603-745-6688 | Off the beaten path, minutes from shopping and restaurants and only five minutes to Loon. Enjoy the solitude of the gorgeous two-bedroom Presidential Cabin, accommodating up to six people. Features fully-equipped kitchen, gas fireplace, queen-sized bed, two bunk beds, and queen pull-out sofa.


603-745-3661 | Located centrally among the area’s attractions and recreation, EconoLodge Inn & Suites in the ultimate choice as your ‘base camp’ for all your vacation activities in the White Mountain region. On-site amenities include a deluxe continental breakfast, indoor heated pool, sauna, whirlpool, fitness room and guest laundry, some rooms available with in-room Jacuzzis. Special packages and discounts at area attractions available.


603-745-6700 | Check out the value! Newly renovated guest rooms, complimentary hot breakfast, indoor heated pool, Jacuzzi and cardio room all located within walking distance to downtown shops and restaurant. Complimentary shuttle to Loon Mountain on weekends and holiday weeks. Ask about our stay and ski packages.

INN 32

603-745-2416 | Inn 32 lies in the heart of the White Mountains of New Hampshire and provides affordable accommodations conveniently located on I-93 in North Woodstock. Guests can walk to nearby restaurants, shops, post office and deli and is only a short drive to many NH attractions. Seasonal rentals available.


603-745-3365 | Just 1 mile from Loon Mountain, affordable lodging with all the amenities of a large resort, full-size indoor pool, restaurant, bar, plus complimentary weekend and vacation week ski shuttle. A variety of accommodations to choose from, most with views of Loon’s South Mountain. Ask about our fabulous in-room steambath showers and Stay & Ski Packages.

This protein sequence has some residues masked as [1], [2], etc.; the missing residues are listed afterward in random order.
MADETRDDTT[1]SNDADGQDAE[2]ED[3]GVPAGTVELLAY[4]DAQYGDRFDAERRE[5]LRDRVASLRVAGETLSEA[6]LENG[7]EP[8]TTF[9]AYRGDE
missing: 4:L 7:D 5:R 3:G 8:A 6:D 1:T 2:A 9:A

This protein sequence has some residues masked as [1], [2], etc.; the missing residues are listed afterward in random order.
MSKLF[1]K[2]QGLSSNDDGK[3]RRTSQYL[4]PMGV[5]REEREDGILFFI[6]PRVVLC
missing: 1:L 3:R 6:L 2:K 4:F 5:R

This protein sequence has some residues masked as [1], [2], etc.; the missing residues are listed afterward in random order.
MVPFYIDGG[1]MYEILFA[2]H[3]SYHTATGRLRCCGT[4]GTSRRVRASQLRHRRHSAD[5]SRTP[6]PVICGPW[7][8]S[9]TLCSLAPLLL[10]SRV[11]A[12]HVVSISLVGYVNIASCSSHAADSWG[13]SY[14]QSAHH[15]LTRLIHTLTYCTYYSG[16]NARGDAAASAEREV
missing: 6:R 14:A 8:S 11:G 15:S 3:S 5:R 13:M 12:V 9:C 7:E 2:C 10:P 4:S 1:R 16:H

800-633-5624 | Comfort and relaxation await you on a quiet riverside location just three miles to Loon Mountain. Family-friendly accommodations with kitchenettes and some with fireplaces. Indoor pool and fitness facility available off site. Seasonal rentals available.




We’ve taken 51 trips around the sun since the first gondola carried skiers to the summit of Loon Mountain in December of 1966. Since then, a grand total of 204 seasons have streamed over the mountain – an endless flow of falling leaves, drifting snow, and blooming wildflowers. And while we’re partial to winter (for obvious reasons) each season has a unique character, and its own beauty. Here, then, are some of our favorite spots on the mountain to sit back and watch the seasons change.


Angel Street: An out-of-this-world view, even without snow. Shot July 6, 2016.

Peak foliage brightens the view down the Pemigewasset River, with Mount Moosilauke in the distance. Shot October 12, 2015. 56

A butterfly samples a few wildflowers atop Loon Peak. Shot July 5, 2017.

Autumn: We hate to see you go, but we love to watch you leaf. Shot Oct. 12, 2016. 57

Low clouds and fall foliage decorate Loon Peak, as seen from North Peak. Shot Oct. 4, 2016

First day, first tracks. Shot Jan. 1, 2017. 58

Sunrise over Angel Street, with a low-level cloud inversion. Shot March 27, 2015.

Winter on Upper Walking Boss, with a typically-amazing view of Mount Washington. Shot Jan. 17, 2016. 59





* pp/pn

with Full Breakfast for Two

Loon’s only ski-in, ski-out resort. Stay in one of the newly-renovated rooms, studios or suites with stunning views of the White Mountains. Indulge in pampering treatments at New Hampshire’s only slopeside spa & wellness center, and dip into the outdoor hot tub and indoor pool. Relax in the Black Diamond Pub and Seasons Restaurant with your favorite brew and delicious locally-sourced cuisine: homemade soups, breads, entrees and desserts.

Book your getaway at 800.229.7829 or visit

MTNCLUB.COM | 90 Loon Mountain Road | Lincoln, NH 03251

* Quad occupancy with a minimum two-night stay. Plus tax & resort fee. One child (12 & under)eats free with each paying adult. May not be combined with any other offer or discount. Early- and late-season specials available.

Photo: Dan Brown

Kids Eat Free

Loon Magazine 2017/18  

Your guide to Loon Mountain Resort and the surrounding White Mountains.

Loon Magazine 2017/18  

Your guide to Loon Mountain Resort and the surrounding White Mountains.